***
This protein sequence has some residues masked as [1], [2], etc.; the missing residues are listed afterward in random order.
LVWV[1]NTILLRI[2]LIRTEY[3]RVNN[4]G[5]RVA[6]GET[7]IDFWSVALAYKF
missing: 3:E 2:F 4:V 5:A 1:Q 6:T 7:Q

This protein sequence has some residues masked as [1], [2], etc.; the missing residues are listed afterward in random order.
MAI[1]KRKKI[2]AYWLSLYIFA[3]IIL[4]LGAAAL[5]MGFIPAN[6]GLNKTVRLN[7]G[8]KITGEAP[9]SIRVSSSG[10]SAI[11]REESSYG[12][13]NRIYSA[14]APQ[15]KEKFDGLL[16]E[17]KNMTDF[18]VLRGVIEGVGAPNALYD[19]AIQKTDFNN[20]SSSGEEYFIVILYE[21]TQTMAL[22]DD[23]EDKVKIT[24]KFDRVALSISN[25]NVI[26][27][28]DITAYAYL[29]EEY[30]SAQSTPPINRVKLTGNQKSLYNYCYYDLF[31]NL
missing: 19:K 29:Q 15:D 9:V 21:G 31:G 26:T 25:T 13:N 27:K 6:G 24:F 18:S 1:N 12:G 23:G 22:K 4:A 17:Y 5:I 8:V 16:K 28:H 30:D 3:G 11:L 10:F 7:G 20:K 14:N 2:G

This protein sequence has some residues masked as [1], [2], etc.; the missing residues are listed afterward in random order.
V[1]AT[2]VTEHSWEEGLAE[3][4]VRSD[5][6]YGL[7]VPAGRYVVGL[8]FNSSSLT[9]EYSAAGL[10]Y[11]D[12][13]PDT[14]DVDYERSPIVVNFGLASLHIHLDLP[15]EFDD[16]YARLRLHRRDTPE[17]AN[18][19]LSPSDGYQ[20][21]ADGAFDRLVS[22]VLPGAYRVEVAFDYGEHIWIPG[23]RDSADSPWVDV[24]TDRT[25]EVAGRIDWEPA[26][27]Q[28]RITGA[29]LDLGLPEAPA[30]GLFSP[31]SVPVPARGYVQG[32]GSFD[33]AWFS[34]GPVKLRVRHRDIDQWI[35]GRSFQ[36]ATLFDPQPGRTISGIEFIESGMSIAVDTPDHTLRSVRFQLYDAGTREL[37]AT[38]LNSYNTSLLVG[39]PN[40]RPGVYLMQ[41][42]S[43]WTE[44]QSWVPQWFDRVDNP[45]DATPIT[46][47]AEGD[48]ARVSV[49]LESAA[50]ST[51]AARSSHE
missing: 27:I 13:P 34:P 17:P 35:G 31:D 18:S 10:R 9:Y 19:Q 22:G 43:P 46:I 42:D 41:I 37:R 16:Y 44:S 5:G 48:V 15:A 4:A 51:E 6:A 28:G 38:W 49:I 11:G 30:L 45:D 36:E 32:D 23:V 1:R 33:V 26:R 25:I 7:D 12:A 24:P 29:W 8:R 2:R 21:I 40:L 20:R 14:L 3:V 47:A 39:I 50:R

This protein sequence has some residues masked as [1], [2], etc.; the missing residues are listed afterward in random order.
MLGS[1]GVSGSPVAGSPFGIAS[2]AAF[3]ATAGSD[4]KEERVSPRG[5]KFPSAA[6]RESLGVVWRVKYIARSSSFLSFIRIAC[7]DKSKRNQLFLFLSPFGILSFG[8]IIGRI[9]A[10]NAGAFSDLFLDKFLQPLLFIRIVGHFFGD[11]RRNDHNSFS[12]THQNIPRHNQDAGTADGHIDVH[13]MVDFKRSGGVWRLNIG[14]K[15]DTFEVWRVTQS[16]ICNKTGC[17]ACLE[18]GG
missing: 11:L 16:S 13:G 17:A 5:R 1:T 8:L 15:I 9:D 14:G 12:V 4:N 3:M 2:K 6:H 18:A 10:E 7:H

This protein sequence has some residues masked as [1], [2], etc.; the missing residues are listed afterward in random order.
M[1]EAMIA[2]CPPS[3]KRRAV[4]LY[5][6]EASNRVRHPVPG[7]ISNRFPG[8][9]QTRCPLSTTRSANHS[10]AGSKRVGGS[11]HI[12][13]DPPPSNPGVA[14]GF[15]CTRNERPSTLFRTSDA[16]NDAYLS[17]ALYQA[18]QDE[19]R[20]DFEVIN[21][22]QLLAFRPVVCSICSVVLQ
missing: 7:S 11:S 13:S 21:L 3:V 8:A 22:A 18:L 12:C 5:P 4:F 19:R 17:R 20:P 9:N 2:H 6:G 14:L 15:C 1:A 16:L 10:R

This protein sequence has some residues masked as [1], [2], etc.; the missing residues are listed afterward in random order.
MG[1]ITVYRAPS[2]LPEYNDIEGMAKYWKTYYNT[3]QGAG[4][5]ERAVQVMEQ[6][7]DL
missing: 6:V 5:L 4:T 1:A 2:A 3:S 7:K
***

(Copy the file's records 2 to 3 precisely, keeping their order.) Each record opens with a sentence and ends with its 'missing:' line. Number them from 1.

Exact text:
This protein sequence has some residues masked as [1], [2], etc.; the missing residues are listed afterward in random order.
MAI[1]KRKKI[2]AYWLSLYIFA[3]IIL[4]LGAAAL[5]MGFIPAN[6]GLNKTVRLN[7]G[8]KITGEAP[9]SIRVSSSG[10]SAI[11]REESSYG[12][13]NRIYSA[14]APQ[15]KEKFDGLL[16]E[17]KNMTDF[18]VLRGVIEGVGAPNALYD[19]AIQKTDFNN[20]SSSGEEYFIVILYE[21]TQTMAL[22]DD[23]EDKVKIT[24]KFDRVALSISN[25]NVI[26][27][28]DITAYAYL[29]EEY[30]SAQSTPPINRVKLTGNQKSLYNYCYYDLF[31]NL
missing: 19:K 29:Q 15:D 9:V 21:G 31:G 26:T 25:T 13:N 27:K 6:G 24:F 18:S 1:N 12:G 23:G 22:K 4:A 17:Y 5:I 8:V 16:K 28:H 30:D 3:G 11:L 10:F 7:G 20:K 14:N 2:G

This protein sequence has some residues masked as [1], [2], etc.; the missing residues are listed afterward in random order.
V[1]AT[2]VTEHSWEEGLAE[3][4]VRSD[5][6]YGL[7]VPAGRYVVGL[8]FNSSSLT[9]EYSAAGL[10]Y[11]D[12][13]PDT[14]DVDYERSPIVVNFGLASLHIHLDLP[15]EFDD[16]YARLRLHRRDTPE[17]AN[18][19]LSPSDGYQ[20][21]ADGAFDRLVS[22]VLPGAYRVEVAFDYGEHIWIPG[23]RDSADSPWVDV[24]TDRT[25]EVAGRIDWEPA[26][27]Q[28]RITGA[29]LDLGLPEAPA[30]GLFSP[31]SVPVPARGYVQG[32]GSFD[33]AWFS[34]GPVKLRVRHRDIDQWI[35]GRSFQ[36]ATLFDPQPGRTISGIEFIESGMSIAVDTPDHTLRSVRFQLYDAGTREL[37]AT[38]LNSYNTSLLVG[39]PN[40]RPGVYLMQ[41][42]S[43]WTE[44]QSWVPQWFDRVDNP[45]DATPIT[46][47]AEGD[48]ARVSV[49]LESAA[50]ST[51]AARSSHE
missing: 27:I 13:P 34:P 17:P 35:G 31:D 18:S 10:R 9:Y 19:Q 22:G 43:P 46:I 42:D 41:I 37:R 16:Y 44:S 5:G 48:V 15:A 4:A 51:E 6:A 28:G 38:W 49:I 11:G 30:L 45:D 36:E 32:D 23:V 1:R 33:V 26:R 25:I 7:D 12:A 24:P 29:W 8:R 2:R 21:I 40:L 20:R 14:L 3:V 47:A 39:I 50:R